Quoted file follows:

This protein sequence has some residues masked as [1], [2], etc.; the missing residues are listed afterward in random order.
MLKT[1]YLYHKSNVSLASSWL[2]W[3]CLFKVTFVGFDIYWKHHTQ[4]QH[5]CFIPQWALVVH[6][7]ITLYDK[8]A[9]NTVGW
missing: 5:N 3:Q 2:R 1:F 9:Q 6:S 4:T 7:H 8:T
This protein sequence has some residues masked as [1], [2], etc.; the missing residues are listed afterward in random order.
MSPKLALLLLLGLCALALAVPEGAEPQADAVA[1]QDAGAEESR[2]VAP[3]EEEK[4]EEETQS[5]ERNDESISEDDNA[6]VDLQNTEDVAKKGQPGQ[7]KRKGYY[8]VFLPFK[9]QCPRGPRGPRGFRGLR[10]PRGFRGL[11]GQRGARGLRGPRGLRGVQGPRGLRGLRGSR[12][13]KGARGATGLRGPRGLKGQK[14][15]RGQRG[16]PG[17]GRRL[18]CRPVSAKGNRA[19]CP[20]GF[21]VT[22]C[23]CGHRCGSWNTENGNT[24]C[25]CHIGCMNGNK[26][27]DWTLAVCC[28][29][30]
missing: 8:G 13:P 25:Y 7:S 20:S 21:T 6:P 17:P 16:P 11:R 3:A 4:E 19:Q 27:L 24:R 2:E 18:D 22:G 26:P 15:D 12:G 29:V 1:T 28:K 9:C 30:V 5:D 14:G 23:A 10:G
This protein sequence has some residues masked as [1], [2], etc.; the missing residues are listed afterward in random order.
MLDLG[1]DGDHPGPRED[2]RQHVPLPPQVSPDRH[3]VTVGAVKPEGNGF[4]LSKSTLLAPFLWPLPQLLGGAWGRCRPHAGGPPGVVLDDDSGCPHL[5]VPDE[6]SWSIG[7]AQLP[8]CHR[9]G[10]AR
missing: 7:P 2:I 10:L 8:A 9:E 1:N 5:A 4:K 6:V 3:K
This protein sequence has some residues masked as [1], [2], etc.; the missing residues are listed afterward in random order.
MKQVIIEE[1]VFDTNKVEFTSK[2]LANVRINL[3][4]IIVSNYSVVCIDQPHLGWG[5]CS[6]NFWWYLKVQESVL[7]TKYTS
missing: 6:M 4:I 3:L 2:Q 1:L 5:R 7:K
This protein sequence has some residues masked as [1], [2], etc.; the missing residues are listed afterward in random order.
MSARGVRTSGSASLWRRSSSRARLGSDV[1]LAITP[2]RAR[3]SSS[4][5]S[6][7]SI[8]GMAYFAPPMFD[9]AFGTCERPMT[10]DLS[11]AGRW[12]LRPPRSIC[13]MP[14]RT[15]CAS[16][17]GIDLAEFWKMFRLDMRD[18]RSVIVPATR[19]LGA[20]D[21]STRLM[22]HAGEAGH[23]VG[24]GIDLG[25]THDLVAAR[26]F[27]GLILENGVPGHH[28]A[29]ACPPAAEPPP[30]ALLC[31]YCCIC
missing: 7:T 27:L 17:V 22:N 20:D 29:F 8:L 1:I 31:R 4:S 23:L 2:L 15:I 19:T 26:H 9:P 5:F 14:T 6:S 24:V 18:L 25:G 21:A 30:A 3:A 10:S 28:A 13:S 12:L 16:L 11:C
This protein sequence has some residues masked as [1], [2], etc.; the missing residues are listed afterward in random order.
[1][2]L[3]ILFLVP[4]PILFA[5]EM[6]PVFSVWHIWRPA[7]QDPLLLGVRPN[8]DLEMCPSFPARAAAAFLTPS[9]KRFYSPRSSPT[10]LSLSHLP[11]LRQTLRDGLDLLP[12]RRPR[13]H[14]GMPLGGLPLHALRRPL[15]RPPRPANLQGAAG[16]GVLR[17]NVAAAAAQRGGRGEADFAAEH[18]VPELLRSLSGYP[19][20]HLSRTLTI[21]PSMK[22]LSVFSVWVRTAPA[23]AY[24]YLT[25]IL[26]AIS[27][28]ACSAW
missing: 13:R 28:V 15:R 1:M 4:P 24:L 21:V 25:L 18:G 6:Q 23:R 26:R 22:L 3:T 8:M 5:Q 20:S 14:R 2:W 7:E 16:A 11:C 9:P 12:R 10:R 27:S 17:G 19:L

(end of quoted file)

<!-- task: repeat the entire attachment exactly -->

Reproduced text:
This protein sequence has some residues masked as [1], [2], etc.; the missing residues are listed afterward in random order.
MLKT[1]YLYHKSNVSLASSWL[2]W[3]CLFKVTFVGFDIYWKHHTQ[4]QH[5]CFIPQWALVVH[6][7]ITLYDK[8]A[9]NTVGW
missing: 5:N 3:Q 2:R 1:F 9:Q 6:S 4:T 7:H 8:T
This protein sequence has some residues masked as [1], [2], etc.; the missing residues are listed afterward in random order.
MSPKLALLLLLGLCALALAVPEGAEPQADAVA[1]QDAGAEESR[2]VAP[3]EEEK[4]EEETQS[5]ERNDESISEDDNA[6]VDLQNTEDVAKKGQPGQ[7]KRKGYY[8]VFLPFK[9]QCPRGPRGPRGFRGLR[10]PRGFRGL[11]GQRGARGLRGPRGLRGVQGPRGLRGLRGSR[12][13]KGARGATGLRGPRGLKGQK[14][15]RGQRG[16]PG[17]GRRL[18]CRPVSAKGNRA[19]CP[20]GF[21]VT[22]C[23]CGHRCGSWNTENGNT[24]C[25]CHIGCMNGNK[26][27]DWTLAVCC[28][29][30]
missing: 8:G 13:P 25:Y 7:S 20:S 21:T 6:P 17:P 16:P 11:R 3:A 4:E 19:Q 27:L 24:R 2:E 18:D 22:G 26:P 15:D 12:G 29:V 1:T 28:K 9:C 30:V 5:D 14:G 23:A 10:G
This protein sequence has some residues masked as [1], [2], etc.; the missing residues are listed afterward in random order.
MLDLG[1]DGDHPGPRED[2]RQHVPLPPQVSPDRH[3]VTVGAVKPEGNGF[4]LSKSTLLAPFLWPLPQLLGGAWGRCRPHAGGPPGVVLDDDSGCPHL[5]VPDE[6]SWSIG[7]AQLP[8]CHR[9]G[10]AR
missing: 7:P 2:I 10:L 8:A 9:E 1:N 5:A 4:K 6:V 3:K
This protein sequence has some residues masked as [1], [2], etc.; the missing residues are listed afterward in random order.
MKQVIIEE[1]VFDTNKVEFTSK[2]LANVRINL[3][4]IIVSNYSVVCIDQPHLGWG[5]CS[6]NFWWYLKVQESVL[7]TKYTS
missing: 6:M 4:I 3:L 2:Q 1:L 5:R 7:K
This protein sequence has some residues masked as [1], [2], etc.; the missing residues are listed afterward in random order.
MSARGVRTSGSASLWRRSSSRARLGSDV[1]LAITP[2]RAR[3]SSS[4][5]S[6][7]SI[8]GMAYFAPPMFD[9]AFGTCERPMT[10]DLS[11]AGRW[12]LRPPRSIC[13]MP[14]RT[15]CAS[16][17]GIDLAEFWKMFRLDMRD[18]RSVIVPATR[19]LGA[20]D[21]STRLM[22]HAGEAGH[23]VG[24]GIDLG[25]THDLVAAR[26]F[27]GLILENGVPGHH[28]A[29]ACPPAAEPPP[30]ALLC[31]YCCIC
missing: 7:T 27:L 17:V 22:N 20:D 29:F 8:L 1:I 31:R 4:S 23:L 2:L 15:I 19:T 26:H 9:P 5:F 14:T 6:S 24:V 18:L 25:G 21:A 30:A 3:A 10:S 28:A 13:S 12:L 16:L 11:C
This protein sequence has some residues masked as [1], [2], etc.; the missing residues are listed afterward in random order.
[1][2]L[3]ILFLVP[4]PILFA[5]EM[6]PVFSVWHIWRPA[7]QDPLLLGVRPN[8]DLEMCPSFPARAAAAFLTPS[9]KRFYSPRSSPT[10]LSLSHLP[11]LRQTLRDGLDLLP[12]RRPR[13]H[14]GMPLGGLPLHALRRPL[15]RPPRPANLQGAAG[16]GVLR[17]NVAAAAAQRGGRGEADFAAEH[18]VPELLRSLSGYP[19][20]HLSRTLTI[21]PSMK[22]LSVFSVWVRTAPA[23]AY[24]YLT[25]IL[26]AIS[27][28]ACSAW
missing: 13:R 28:V 15:R 1:M 4:P 24:L 21:V 25:L 18:G 6:Q 23:R 26:R 22:L 3:T 8:M 5:Q 20:S 14:R 2:W 7:E 16:A 11:C 9:P 12:R 10:R 27:S 17:G 19:L